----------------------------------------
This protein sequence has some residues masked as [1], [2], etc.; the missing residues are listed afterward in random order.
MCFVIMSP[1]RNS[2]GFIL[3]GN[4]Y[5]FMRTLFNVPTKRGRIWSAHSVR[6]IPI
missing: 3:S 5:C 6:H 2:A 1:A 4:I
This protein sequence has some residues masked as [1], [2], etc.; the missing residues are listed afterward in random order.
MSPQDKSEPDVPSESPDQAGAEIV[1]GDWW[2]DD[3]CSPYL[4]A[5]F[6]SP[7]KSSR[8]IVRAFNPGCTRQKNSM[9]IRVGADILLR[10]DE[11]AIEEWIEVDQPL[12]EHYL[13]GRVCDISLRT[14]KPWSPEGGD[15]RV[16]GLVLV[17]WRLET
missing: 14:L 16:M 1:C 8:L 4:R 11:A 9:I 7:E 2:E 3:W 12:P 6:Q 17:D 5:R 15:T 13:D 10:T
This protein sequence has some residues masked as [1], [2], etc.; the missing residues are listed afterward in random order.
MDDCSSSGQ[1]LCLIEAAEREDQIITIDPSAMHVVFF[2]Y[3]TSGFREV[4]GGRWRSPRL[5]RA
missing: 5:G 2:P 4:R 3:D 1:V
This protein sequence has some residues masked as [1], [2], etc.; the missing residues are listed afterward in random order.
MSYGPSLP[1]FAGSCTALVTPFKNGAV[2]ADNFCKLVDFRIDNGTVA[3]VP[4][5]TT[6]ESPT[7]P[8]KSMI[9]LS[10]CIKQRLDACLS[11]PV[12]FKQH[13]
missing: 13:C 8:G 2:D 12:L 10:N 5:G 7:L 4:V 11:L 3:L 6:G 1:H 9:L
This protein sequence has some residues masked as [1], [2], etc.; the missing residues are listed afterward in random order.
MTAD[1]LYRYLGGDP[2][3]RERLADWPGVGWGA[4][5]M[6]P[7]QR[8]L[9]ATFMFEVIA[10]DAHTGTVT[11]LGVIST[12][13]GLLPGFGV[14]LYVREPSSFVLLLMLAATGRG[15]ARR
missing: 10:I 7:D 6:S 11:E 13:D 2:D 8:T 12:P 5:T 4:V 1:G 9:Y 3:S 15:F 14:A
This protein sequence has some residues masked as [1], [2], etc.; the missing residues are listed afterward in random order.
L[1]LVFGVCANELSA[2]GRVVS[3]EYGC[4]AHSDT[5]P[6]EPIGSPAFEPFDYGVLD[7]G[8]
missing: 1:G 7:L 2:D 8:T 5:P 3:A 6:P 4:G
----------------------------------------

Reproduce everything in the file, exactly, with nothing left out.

This protein sequence has some residues masked as [1], [2], etc.; the missing residues are listed afterward in random order.
MCFVIMSP[1]RNS[2]GFIL[3]GN[4]Y[5]FMRTLFNVPTKRGRIWSAHSVR[6]IPI
missing: 3:S 5:C 6:H 2:A 1:A 4:I
This protein sequence has some residues masked as [1], [2], etc.; the missing residues are listed afterward in random order.
MSPQDKSEPDVPSESPDQAGAEIV[1]GDWW[2]DD[3]CSPYL[4]A[5]F[6]SP[7]KSSR[8]IVRAFNPGCTRQKNSM[9]IRVGADILLR[10]DE[11]AIEEWIEVDQPL[12]EHYL[13]GRVCDISLRT[14]KPWSPEGGD[15]RV[16]GLVLV[17]WRLET
missing: 14:L 16:M 1:C 8:L 4:R 11:A 9:I 7:E 2:E 3:W 12:P 6:Q 17:D 5:R 15:T 13:D 10:T
This protein sequence has some residues masked as [1], [2], etc.; the missing residues are listed afterward in random order.
MDDCSSSGQ[1]LCLIEAAEREDQIITIDPSAMHVVFF[2]Y[3]TSGFREV[4]GGRWRSPRL[5]RA
missing: 5:G 2:P 4:R 3:D 1:V
This protein sequence has some residues masked as [1], [2], etc.; the missing residues are listed afterward in random order.
MSYGPSLP[1]FAGSCTALVTPFKNGAV[2]ADNFCKLVDFRIDNGTVA[3]VP[4][5]TT[6]ESPT[7]P[8]KSMI[9]LS[10]CIKQRLDACLS[11]PV[12]FKQH[13]
missing: 13:C 8:G 2:D 12:L 10:N 5:G 7:L 4:V 11:L 3:L 6:G 1:H 9:L
This protein sequence has some residues masked as [1], [2], etc.; the missing residues are listed afterward in random order.
MTAD[1]LYRYLGGDP[2][3]RERLADWPGVGWGA[4][5]M[6]P[7]QR[8]L[9]ATFMFEVIA[10]DAHTGTVT[11]LGVIST[12][13]GLLPGFGV[14]LYVREPSSFVLLLMLAATGRG[15]ARR
missing: 10:I 7:D 6:S 11:E 13:D 2:D 8:T 12:P 5:T 4:V 1:G 9:Y 3:S 15:F 14:A
This protein sequence has some residues masked as [1], [2], etc.; the missing residues are listed afterward in random order.
L[1]LVFGVCANELSA[2]GRVVS[3]EYGC[4]AHSDT[5]P[6]EPIGSPAFEPFDYGVLD[7]G[8]
missing: 1:G 7:L 2:D 8:T 5:P 3:A 6:P 4:G